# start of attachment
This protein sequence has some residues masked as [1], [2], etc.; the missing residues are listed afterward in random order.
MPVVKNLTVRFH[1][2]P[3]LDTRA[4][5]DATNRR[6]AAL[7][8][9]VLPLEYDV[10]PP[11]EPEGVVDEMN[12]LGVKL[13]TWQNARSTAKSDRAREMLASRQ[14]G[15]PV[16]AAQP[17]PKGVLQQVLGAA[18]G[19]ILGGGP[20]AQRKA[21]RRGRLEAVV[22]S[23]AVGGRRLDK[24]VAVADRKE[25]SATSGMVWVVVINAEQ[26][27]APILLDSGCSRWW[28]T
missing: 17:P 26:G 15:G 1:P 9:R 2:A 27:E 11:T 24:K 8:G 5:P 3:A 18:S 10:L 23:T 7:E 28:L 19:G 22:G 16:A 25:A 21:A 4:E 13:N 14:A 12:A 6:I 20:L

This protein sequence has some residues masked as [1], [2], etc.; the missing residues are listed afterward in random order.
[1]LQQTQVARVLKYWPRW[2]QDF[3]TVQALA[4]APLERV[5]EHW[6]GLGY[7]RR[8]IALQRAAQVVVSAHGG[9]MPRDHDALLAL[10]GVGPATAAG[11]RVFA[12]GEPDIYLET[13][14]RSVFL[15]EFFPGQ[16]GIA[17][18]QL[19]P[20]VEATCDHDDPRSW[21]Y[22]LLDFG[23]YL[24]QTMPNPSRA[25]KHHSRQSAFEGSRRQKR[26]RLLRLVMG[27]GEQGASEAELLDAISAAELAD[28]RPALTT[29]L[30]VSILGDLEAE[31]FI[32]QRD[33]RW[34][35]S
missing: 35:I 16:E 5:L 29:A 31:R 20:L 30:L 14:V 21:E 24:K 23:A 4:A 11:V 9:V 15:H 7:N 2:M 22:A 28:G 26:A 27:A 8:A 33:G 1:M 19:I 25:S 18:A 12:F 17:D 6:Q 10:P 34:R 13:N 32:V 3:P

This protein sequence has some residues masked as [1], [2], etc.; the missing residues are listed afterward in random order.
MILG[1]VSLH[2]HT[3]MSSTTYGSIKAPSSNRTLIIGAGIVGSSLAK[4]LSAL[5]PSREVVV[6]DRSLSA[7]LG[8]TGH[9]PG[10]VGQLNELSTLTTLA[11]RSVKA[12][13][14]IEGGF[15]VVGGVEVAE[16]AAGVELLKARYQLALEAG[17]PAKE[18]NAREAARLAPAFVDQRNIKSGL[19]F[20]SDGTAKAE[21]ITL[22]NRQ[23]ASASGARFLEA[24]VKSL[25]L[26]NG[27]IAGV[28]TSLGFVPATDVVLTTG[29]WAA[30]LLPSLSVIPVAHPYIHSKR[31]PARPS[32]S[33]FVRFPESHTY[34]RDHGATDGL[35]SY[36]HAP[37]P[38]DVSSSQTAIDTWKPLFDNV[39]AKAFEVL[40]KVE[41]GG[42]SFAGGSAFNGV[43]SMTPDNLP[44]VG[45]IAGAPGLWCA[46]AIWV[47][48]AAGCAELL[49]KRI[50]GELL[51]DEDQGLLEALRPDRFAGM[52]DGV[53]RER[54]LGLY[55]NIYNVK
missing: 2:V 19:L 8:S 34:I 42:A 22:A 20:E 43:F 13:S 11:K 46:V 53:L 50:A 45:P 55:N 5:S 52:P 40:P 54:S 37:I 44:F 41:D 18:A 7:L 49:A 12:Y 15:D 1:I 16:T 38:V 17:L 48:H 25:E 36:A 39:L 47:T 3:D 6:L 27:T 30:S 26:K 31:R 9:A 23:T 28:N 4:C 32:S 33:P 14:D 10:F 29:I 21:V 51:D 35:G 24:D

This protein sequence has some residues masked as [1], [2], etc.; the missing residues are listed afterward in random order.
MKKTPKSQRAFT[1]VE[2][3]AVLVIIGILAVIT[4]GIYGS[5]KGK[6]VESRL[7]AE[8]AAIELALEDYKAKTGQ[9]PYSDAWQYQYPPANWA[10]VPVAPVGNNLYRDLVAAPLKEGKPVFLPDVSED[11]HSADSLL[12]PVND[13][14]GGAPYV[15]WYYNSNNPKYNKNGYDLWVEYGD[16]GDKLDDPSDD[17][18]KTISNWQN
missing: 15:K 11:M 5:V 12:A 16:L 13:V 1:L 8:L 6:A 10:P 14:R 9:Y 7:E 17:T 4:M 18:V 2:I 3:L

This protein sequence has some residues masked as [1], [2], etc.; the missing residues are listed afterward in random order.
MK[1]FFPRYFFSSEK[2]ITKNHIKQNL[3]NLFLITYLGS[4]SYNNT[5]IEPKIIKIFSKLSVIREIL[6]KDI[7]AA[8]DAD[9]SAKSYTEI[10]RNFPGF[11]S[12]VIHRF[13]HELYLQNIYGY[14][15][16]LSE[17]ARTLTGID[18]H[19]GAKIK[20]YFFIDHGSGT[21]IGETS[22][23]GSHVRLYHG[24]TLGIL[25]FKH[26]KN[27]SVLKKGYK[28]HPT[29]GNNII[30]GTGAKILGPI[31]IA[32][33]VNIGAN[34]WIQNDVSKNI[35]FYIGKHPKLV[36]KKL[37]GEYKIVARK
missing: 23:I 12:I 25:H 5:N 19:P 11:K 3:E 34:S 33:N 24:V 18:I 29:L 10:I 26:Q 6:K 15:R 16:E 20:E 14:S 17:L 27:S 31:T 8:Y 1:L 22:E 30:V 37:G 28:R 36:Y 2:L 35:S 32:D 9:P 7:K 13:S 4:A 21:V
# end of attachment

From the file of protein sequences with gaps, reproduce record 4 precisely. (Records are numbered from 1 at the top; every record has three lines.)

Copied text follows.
This protein sequence has some residues masked as [1], [2], etc.; the missing residues are listed afterward in random order.
MKKTPKSQRAFT[1]VE[2][3]AVLVIIGILAVIT[4]GIYGS[5]KGK[6]VESRL[7]AE[8]AAIELALEDYKAKTGQ[9]PYSDAWQYQYPPANWA[10]VPVAPVGNNLYRDLVAAPLKEGKPVFLPDVSED[11]HSADSLL[12]PVND[13][14]GGAPYV[15]WYYNSNNPKYNKNGYDLWVEYGD[16]GDKLDDPSDD[17][18]KTISNWQN
missing: 15:K 11:M 5:V 12:A 16:L 13:V 1:L 8:L 6:A 10:P 14:R 9:Y 7:E 17:T 4:M 18:V 2:I 3:L